At one point early on, I mused rather loudly: "This place should be called 'Ye Olde Village of the Damned." One of the roaming Medieval players heard me and laughed.

The puppet show was short on plot, but it looked kinda groovy.Disappointed by the shops, we decided to take in a free show -- in this case it was a vapid black-light puppet show. The show was OK overall -- it looked kinda cool and included a number of thinly-veiled adult jokes designed to amuse grown-ups in the audience. But there weren't many adults in the audience; it was wall-to-wall jumping, squealing kiddies.

We decided to pick up our Tournament of Kings tickets after the puppet show, which meant we had to descend to the casino level. We rode down on an escalator that had a jagged railing. The railing sliced open Art's hand!! It drew blood. Our shared frustration with this hotel grew by the minute.

I had initially thought that The Luxor's casino felt claustrophobic. Seeing the Excalibur casino quickly changed my mind. The casino sported an erratic, hard to navigate floorplan and it was absolutely mobbed with grody looking adults and foul-tempered kids. We fought our way through the grimy crowd and stepped up to the ticket counter.

To be blunt, the attendant at the ticket counter was an incompetent boob. The people ahead of us in line were all quarreling with the attendant because he couldn't find their pre-purchased reservations. As they fought it out, my eye was drawn to a prominent sign that stated allergy/asthma sufferers should not attend "Tournament of Kings" because of the dust and horses.

This sign now haunts my worst nightmares. The warning you see here still does not appear on The Excalibur website.Huh. How odd. There were no warnings for allergy/asthma sufferers on the Excalibur website when I purchased the tickets!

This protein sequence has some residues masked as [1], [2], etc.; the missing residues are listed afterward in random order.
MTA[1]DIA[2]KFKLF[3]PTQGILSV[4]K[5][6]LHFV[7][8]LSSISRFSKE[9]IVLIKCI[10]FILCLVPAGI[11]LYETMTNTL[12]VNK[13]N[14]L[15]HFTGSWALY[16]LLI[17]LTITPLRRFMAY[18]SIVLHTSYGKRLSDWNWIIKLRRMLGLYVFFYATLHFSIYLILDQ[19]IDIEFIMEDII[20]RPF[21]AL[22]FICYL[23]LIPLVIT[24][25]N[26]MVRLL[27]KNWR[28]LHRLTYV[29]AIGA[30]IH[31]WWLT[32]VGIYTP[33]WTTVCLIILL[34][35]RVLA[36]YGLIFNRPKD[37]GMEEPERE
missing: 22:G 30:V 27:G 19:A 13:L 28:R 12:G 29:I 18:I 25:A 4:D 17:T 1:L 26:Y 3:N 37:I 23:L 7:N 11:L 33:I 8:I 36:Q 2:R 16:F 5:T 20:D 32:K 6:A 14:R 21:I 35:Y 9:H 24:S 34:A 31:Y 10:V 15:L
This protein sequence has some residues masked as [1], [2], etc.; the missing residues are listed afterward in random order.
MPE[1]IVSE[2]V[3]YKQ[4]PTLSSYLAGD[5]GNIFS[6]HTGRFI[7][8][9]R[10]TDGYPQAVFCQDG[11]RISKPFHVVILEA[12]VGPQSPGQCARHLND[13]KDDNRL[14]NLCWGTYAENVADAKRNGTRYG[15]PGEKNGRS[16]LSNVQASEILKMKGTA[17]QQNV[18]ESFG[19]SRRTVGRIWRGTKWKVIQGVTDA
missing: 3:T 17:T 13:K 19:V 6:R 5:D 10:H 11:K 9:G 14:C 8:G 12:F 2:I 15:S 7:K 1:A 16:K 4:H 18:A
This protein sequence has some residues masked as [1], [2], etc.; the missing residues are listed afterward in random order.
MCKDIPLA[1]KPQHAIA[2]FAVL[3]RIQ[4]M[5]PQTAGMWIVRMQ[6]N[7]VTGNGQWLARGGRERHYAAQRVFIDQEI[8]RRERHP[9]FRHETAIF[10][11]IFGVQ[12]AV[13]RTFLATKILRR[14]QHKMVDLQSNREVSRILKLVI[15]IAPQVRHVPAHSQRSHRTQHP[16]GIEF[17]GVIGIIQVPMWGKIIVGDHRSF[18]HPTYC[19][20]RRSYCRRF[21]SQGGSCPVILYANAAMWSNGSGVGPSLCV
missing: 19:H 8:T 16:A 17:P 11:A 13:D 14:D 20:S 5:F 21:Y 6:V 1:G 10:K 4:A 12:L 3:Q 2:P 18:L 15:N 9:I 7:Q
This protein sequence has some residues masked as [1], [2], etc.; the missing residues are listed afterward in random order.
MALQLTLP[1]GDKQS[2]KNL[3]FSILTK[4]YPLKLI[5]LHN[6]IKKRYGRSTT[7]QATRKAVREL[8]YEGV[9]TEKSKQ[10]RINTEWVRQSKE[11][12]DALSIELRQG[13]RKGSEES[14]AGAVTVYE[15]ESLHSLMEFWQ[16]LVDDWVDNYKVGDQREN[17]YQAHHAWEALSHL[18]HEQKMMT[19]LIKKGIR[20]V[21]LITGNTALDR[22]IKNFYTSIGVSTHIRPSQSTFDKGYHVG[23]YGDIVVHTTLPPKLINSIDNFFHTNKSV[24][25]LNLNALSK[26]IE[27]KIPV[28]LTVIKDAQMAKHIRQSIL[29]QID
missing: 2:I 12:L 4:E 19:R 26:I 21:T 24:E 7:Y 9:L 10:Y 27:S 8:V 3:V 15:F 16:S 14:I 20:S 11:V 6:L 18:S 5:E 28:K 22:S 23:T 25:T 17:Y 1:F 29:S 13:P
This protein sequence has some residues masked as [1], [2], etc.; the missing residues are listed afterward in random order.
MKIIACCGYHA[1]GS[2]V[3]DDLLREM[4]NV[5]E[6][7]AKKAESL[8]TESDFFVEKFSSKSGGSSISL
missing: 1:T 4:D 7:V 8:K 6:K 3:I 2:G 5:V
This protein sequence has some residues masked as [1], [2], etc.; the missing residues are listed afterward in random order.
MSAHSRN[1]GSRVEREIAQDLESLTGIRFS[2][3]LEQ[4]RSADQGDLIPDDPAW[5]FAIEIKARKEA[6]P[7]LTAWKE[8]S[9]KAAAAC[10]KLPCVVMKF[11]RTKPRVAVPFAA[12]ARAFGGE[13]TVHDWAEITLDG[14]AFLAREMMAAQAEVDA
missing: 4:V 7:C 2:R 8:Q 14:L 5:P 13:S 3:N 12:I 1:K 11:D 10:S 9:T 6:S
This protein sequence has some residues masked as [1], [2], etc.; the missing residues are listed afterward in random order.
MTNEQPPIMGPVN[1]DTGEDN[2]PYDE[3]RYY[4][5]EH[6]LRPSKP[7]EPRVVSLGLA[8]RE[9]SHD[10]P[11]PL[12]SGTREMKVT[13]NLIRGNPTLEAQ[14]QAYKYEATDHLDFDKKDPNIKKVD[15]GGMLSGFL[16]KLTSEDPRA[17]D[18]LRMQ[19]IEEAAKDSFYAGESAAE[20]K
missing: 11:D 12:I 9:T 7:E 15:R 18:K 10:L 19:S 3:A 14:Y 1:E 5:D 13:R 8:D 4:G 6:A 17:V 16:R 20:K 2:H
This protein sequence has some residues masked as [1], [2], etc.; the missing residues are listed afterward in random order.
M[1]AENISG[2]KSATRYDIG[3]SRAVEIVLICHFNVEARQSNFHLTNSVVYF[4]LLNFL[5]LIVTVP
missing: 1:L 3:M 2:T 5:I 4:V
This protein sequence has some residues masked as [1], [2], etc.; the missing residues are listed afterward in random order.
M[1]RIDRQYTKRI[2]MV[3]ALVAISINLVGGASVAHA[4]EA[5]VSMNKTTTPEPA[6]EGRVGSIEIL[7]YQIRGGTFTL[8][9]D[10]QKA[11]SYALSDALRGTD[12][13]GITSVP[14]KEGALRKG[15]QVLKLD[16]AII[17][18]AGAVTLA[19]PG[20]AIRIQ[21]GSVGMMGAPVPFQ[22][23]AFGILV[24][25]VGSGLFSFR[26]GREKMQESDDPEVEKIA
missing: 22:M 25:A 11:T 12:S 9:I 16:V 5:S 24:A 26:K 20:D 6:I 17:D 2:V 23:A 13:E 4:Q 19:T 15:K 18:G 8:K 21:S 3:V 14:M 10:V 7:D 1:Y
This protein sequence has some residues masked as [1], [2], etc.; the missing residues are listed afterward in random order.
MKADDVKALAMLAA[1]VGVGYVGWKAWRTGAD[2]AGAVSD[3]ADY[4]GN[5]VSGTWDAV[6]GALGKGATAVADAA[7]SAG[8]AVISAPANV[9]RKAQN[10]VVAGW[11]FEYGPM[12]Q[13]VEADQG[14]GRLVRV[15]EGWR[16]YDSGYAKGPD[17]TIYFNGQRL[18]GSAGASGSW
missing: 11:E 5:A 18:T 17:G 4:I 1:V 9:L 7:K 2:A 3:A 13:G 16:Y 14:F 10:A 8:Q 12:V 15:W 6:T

Now, I currently live on a farm. With cows and chickens. I wake up to the zesty scent of manure every morning. A few feet away from the house stands a breeding stable for horses. I rode horses when I was younger. I also suffered from allergies when I was a child, though I outgrew most of them as I aged. Cats still make me sneezy and miserable, and I can't take penicillin. I was never allergic to horses even during my worst allergy years.

Yet ... one time when I was 18 I experienced an acute allergic reaction to a very dirty horse stable. A college friend of mine had a horse being temporarily cared for nearby and a visit to the overcrowded barn left me with swollen eyes and a wheezy chest. I felt bad enough that I immediately went to the campus infirmary when we came back, and the doctor thought I was having a reaction not to the horses but to some kind of mold growing in the barn.

The memory of that one allergic reaction raced through my mind just as the incompetent attendant called us to the counter. The Excalibur boob managed to "lose" our prepaid tickets as he did with the group ahead of us in line.

I looked over at the "warning" sign again as the attendant bumbled around the ticket desk like a jackass. I recalled that I'd been around horses since that one reaction. The more I thought about it, there was no reason for me to be concerned, seeing how I hadn't suffered any serious allergy flare-ups in over twelve years. Then I simply pushed the warning out of my mind.